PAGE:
The US third quarter GDP report told us that inflation was at .8% — a multi decade low. Very good news, if a bit odd given rising prices for things like energy and food. This reignited the debate about the government’s calculation of CPI. Here are a few thoughts.
- Many years ago I called the Bureau of Labor Statistics to complain about the calculation of CPI. The answer stopped me cold. “You get what you pay for. If you want better stats, give us our 1980 staff back.” When Congress wants to cut, they pick departments with no supporting interest groups. Like those compiling the data by which our public policy is steered.
- CPI is a very conceptual thing. It’s not possible for any one number to capture this. Whatever choices they make in the formula, esp in calculating the biggest factor — home costs, it will look unrepresentative at some point in the cycle. There is no “right” way to calculate CPI.
- The US has a severe debt problem. Esp households. Oddly, this problem has grown worse during the 25 year long economic expansion since the severe 1980-82 downturn. At current levels there are probably only two solutions. Defaults, perhaps resulting in deflation and/or a depression. Or inflation, which reduces the real value of fixed-rate debt. Unfortunately inflation is not good medicine, as we learned during the “great inflation” of the 1970’s.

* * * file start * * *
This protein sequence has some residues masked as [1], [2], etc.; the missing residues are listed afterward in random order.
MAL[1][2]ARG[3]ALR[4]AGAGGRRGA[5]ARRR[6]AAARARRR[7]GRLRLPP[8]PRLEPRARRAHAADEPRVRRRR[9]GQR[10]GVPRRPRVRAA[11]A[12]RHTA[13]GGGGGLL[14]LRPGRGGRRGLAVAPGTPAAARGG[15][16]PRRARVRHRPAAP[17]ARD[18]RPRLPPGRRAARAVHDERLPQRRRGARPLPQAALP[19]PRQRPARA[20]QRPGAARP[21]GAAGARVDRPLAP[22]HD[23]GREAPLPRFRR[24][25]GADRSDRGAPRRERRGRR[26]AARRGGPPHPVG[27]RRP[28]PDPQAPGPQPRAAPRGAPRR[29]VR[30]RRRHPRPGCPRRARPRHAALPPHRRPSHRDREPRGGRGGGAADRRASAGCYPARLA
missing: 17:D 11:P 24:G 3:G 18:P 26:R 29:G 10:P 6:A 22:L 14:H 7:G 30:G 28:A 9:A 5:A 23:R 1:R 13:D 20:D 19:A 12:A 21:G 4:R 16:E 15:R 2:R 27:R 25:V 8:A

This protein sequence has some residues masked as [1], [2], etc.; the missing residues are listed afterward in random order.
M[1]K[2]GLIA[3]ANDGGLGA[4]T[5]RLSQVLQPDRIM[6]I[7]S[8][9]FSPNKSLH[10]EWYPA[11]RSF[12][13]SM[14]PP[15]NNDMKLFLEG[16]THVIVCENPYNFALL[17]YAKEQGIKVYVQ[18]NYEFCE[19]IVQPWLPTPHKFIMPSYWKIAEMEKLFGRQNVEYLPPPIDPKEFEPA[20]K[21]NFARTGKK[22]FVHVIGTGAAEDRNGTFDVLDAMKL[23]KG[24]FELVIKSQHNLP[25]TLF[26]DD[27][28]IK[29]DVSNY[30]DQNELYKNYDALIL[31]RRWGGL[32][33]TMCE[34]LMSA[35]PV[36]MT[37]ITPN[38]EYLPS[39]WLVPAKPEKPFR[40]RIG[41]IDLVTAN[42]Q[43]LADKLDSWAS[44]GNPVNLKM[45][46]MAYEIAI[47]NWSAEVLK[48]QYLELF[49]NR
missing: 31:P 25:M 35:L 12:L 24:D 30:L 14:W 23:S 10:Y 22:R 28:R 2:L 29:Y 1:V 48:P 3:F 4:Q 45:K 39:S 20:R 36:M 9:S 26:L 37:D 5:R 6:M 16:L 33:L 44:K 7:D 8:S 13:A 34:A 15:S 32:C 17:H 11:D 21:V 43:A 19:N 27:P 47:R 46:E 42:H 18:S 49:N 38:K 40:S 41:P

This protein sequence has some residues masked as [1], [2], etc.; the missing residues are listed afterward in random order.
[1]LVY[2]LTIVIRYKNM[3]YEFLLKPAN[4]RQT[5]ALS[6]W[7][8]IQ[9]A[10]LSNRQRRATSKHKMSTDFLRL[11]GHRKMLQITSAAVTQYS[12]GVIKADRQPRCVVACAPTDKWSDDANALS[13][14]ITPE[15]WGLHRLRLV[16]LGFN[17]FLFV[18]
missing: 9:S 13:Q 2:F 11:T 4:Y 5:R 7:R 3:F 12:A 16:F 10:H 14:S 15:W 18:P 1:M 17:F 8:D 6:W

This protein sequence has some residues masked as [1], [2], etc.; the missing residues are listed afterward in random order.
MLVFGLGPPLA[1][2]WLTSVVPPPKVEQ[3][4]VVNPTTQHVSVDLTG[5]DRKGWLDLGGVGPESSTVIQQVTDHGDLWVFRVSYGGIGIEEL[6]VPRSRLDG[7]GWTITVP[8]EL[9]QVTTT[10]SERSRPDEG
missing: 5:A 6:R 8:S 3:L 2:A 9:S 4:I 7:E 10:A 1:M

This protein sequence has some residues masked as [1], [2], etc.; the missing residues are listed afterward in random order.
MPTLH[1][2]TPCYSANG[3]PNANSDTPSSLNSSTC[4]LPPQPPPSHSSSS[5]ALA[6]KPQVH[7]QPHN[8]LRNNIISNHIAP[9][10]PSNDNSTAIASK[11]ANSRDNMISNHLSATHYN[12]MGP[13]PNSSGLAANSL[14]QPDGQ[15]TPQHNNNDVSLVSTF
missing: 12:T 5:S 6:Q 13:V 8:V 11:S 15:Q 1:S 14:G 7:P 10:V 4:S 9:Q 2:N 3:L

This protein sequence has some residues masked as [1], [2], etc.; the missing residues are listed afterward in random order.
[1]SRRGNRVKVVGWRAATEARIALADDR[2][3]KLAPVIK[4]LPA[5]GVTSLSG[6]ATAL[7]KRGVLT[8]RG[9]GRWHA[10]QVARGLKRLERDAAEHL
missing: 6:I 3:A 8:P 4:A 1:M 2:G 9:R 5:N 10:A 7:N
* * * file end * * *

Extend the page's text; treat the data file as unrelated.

But there is a way out. It’s only “anticipated inflation” that causes severe problems, as everyone takes steps to protect their wealth and income. Unanticipated inflation, that we don’t see, is different. Quiet, mild, relentless. If we also have wage growth slightly above inflation, then our crushing debts go away. Painlessly.
Bernanke literally wrote the book on this, “Inflation Targeting.” That’s good, as the Fed is in a tough spot right now, trapped between the forces of contraction (the Minsky cycle, too much debt) and a weak US dollar. A nice long period of hidden inflation offers a risky but potentially smooth solution.
But it must remain hidden. If you learn that the government is deliberately underestimating inflation, don’t tell anyone.